3. In any of the various models, the 340 has better sights. Red front ramp, Hi-Viz, or 24/7 nite sights. The only equalizier is the stock Crimson Trace grips that are available for both.

Why would anyone prefer the 642 or the 442 over the 340 series?
Because the M442 will cost you half as much as the M340, that's why!! :rolleyes:

Sundles
April 21, 2007, 12:09 AM
The 325PD is a great revolver if you are looking for something its size. For me, it is too large for a "pocket" gun. Mine stays in my fanny pack that I wear only when I am bike riding. I carry two full moon clips as extra ammo and the fanny pack lets me carry a revolver this size with no problem, so for a fanny pack gun, I really like it, but as a pocket gun it would be too large. I carry mine with Buffalo Bore 230gr. FMJ-FN +P ammo and I dont find the recoil to be objectionable--but thats me.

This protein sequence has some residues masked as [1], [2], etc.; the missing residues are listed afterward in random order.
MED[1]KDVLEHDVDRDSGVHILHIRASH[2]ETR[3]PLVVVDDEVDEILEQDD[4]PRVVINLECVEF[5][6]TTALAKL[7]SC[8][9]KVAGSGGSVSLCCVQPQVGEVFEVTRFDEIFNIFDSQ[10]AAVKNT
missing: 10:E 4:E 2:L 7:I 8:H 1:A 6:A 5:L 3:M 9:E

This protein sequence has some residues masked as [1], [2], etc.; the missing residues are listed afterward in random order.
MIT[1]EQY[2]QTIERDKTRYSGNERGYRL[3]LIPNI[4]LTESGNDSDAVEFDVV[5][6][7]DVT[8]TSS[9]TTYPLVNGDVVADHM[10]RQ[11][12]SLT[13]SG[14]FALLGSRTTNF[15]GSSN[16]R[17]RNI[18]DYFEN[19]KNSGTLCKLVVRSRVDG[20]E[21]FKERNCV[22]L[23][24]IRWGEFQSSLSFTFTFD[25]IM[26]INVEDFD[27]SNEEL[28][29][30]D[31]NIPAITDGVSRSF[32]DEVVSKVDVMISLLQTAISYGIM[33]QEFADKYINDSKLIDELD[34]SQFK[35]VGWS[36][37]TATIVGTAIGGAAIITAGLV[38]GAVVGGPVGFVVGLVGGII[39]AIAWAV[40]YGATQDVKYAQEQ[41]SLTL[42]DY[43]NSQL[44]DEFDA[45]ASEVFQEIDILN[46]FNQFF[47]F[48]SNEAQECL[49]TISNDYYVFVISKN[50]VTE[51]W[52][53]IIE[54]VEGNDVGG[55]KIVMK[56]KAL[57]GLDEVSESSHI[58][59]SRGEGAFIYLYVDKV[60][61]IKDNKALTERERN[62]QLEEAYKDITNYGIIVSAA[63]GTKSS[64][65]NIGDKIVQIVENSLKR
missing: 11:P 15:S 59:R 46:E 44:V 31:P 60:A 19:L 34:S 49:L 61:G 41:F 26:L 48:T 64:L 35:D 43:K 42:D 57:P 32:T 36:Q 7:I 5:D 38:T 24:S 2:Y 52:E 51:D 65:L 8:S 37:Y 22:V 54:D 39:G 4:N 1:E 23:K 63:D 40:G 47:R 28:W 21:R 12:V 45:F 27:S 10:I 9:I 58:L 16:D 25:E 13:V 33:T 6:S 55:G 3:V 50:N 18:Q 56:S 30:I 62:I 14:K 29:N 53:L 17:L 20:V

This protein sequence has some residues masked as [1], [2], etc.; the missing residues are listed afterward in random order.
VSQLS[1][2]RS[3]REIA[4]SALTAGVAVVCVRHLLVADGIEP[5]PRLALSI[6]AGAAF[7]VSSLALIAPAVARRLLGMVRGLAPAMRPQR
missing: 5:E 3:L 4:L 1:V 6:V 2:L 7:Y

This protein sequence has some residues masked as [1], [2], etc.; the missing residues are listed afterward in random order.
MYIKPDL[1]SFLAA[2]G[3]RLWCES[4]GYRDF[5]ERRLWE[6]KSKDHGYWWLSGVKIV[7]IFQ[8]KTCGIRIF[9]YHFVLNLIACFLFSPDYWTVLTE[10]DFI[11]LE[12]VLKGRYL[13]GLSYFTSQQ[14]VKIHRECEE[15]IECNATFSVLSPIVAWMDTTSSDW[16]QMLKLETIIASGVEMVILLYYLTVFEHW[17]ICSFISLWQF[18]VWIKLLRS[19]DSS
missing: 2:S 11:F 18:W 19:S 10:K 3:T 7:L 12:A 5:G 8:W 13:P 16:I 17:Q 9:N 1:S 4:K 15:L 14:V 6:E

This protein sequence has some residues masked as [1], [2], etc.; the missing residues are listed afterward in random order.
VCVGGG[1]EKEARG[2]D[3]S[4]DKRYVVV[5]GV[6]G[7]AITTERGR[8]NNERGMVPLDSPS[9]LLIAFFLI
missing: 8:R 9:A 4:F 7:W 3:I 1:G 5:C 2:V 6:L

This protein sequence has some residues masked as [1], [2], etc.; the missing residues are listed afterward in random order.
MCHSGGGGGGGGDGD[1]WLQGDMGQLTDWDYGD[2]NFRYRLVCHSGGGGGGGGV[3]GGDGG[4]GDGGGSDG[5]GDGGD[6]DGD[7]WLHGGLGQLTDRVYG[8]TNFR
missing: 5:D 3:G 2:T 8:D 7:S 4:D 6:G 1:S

klover
April 21, 2007, 02:25 AM
If I find a 325 for a good price I'll get it too.
Being that both are larger frames than a J frame, the recoil gets spread to a greater area, hence feels lighter. It's easier to find the larger handle in a pocket model like the 296. I would much rather shoot a 296 .44 special than a stainless 649 in .357. Weight is about the same, but spread out, so carry is easy.
I put the wood grips back on the 329 since it is not that bad on recoil with .44 mag bullets (recommended not greater than 200 grain). Accurate enough for most needs, follow up shots a little slower. Very packable.
I love Scandium:p

Sundles
April 21, 2007, 10:20 AM
After thinking about it, I have almost one (two of the 22 mag. J frame) of every scandium S&W. I think that the scandium revolvers fill a very real need. I find the quality of all new S&W revolvers to be high.